Due to the increasing number of smartphones, laptops and tablets, sharing Internet connection became an important factor, especially at home. It is forecasted that this number will definitely increase in the future, therefore the presence of a home gateway is necessary.
Usually, users do not just connect to the Internet, but rather share files and media through the local network. There are numerous special-purpose devices in the market, which typically ensure one and only solution but cannot provide others. For instance, in order to share files a so called Network Attached Storage (NAS) can be used, however, for, say sharing a printer, another device is necessary. Moreover, in order to make these services accessible at any time, such devices must be switched on 24/7. Although, since the aforementioned routers are always powered on, the question immediately arises as how effectively the number of its services could be increased.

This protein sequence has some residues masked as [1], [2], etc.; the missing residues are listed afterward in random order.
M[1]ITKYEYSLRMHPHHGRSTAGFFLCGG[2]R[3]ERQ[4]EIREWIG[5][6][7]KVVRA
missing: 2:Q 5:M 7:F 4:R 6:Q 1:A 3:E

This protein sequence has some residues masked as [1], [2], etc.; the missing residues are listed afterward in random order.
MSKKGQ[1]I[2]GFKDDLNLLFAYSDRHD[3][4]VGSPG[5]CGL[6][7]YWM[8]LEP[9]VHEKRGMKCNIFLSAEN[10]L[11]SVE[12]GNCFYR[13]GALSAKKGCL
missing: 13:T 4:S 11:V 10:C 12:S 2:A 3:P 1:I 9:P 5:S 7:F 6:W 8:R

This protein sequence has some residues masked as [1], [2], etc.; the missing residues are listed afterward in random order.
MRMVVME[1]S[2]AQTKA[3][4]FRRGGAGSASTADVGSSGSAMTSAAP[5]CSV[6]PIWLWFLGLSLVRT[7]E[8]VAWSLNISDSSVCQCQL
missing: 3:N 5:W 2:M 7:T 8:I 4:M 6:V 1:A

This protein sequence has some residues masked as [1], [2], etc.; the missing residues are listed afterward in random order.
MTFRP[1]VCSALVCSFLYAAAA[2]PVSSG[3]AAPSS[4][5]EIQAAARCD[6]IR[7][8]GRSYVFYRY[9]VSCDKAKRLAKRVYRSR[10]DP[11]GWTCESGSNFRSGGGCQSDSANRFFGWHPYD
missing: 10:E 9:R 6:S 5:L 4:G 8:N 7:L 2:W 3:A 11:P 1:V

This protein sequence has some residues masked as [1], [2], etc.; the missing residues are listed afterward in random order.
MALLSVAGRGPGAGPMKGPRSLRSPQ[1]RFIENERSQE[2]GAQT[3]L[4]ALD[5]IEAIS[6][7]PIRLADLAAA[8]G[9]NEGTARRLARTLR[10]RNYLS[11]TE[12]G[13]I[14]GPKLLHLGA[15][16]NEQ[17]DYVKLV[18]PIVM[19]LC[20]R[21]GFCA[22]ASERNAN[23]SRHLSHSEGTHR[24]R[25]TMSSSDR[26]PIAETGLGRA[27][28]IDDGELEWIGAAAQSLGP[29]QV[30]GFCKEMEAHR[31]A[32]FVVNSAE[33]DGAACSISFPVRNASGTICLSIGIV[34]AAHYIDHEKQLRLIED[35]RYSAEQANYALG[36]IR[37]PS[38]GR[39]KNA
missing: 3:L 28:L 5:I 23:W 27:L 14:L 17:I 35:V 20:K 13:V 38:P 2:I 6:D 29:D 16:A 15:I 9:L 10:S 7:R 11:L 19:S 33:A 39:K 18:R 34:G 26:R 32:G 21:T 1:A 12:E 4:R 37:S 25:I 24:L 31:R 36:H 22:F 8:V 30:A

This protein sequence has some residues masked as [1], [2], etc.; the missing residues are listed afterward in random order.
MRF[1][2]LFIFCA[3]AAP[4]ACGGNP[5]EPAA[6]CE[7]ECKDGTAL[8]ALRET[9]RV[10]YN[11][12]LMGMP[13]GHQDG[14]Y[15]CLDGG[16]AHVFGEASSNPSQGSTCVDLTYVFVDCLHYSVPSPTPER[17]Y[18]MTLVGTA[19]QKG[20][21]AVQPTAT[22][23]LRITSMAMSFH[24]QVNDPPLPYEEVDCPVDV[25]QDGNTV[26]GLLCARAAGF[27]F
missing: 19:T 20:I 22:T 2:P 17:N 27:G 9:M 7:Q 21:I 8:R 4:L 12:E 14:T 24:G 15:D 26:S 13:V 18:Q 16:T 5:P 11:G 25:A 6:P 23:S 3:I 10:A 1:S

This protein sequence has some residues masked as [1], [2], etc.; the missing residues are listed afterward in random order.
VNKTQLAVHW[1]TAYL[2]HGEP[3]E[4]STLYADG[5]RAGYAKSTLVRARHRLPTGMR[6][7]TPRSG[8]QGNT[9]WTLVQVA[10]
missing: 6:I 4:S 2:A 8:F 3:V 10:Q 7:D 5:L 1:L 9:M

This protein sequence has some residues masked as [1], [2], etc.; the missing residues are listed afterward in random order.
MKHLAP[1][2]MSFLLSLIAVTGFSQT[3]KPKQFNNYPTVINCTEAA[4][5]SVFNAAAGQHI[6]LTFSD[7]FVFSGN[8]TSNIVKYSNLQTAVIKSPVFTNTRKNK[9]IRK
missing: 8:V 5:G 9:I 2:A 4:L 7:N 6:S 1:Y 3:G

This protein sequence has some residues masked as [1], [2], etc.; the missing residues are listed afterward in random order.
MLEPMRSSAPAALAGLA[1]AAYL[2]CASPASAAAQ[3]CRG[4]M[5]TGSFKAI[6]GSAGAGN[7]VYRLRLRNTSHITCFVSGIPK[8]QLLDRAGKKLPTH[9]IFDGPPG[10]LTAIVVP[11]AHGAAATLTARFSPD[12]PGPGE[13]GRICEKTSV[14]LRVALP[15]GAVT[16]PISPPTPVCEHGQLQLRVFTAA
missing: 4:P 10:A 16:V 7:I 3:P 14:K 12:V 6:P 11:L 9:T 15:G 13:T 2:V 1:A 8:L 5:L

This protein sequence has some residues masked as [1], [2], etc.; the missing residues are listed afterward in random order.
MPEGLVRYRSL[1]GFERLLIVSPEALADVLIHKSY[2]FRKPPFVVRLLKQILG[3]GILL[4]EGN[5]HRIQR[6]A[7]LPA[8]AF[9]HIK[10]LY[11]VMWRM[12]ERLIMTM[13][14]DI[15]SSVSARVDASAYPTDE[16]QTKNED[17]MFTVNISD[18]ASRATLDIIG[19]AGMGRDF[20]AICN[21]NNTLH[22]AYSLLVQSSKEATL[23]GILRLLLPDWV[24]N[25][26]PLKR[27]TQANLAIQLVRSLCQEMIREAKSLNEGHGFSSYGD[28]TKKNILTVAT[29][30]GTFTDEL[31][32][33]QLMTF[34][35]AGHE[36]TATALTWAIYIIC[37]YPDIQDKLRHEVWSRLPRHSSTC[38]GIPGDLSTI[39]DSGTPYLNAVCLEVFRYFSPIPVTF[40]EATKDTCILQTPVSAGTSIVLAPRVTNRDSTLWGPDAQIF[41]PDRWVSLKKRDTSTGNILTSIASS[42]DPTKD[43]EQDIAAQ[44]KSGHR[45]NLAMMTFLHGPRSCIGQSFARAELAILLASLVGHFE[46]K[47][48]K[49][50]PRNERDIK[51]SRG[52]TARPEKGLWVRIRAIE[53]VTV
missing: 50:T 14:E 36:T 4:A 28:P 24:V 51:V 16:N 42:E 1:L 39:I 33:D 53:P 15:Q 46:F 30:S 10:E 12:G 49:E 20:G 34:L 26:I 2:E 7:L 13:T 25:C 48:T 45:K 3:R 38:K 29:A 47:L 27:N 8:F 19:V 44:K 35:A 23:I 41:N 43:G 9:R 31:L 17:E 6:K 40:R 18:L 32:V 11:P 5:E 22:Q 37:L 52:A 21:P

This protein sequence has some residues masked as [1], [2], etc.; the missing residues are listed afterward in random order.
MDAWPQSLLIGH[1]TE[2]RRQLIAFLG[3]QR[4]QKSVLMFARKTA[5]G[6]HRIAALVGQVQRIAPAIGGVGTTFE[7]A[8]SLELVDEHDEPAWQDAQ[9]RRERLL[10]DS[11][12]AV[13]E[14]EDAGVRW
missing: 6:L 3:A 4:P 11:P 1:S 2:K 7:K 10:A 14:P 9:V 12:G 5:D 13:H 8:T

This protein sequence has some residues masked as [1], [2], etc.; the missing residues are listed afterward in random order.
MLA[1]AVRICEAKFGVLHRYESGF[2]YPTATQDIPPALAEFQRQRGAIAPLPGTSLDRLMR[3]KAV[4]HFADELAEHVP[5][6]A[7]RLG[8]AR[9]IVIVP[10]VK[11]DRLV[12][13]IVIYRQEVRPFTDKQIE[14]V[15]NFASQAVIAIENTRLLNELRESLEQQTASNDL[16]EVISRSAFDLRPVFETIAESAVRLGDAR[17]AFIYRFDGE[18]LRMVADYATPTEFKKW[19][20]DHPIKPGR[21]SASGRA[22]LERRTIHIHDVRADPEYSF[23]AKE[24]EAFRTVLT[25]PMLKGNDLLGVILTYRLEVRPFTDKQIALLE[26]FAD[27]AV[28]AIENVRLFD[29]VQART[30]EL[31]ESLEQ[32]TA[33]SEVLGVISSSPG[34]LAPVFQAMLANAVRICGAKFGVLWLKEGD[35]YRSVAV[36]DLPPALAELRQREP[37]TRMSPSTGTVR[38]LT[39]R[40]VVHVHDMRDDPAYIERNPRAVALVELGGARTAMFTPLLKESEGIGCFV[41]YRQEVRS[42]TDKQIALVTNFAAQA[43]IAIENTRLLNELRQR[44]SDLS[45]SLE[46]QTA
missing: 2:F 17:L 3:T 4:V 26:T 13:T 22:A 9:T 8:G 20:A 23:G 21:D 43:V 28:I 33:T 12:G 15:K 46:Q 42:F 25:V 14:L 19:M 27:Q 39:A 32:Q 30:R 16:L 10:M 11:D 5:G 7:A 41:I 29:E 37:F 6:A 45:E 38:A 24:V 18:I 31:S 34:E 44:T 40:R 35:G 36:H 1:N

Nowadays, common routers typically have more resources than they actually use for standard operation, leaving some capacity for serving other remaining demands.
However, before fondly exploiting all the available resources, it is crucial to determine the pure performance of such devices, which is a time consuming and error prone process even for an experienced user.
Therefore, it is reasonable to design and implement an automated measurement tool whereby one can easily determine to what extent the provided services could be enhanced.
In my thesis, first, I give a comprehensive overview of all the important free and/or open-source embedded router operating systems available today.
Second, I analyze the capabilities of a common SOHO (Small Office/Home Office) router. After evaluting its performance, I present my designed and already implemented automated measurement tool, and show its advantages. At last but not least, in order to review my implementation I validate the results by a common use-case scenario.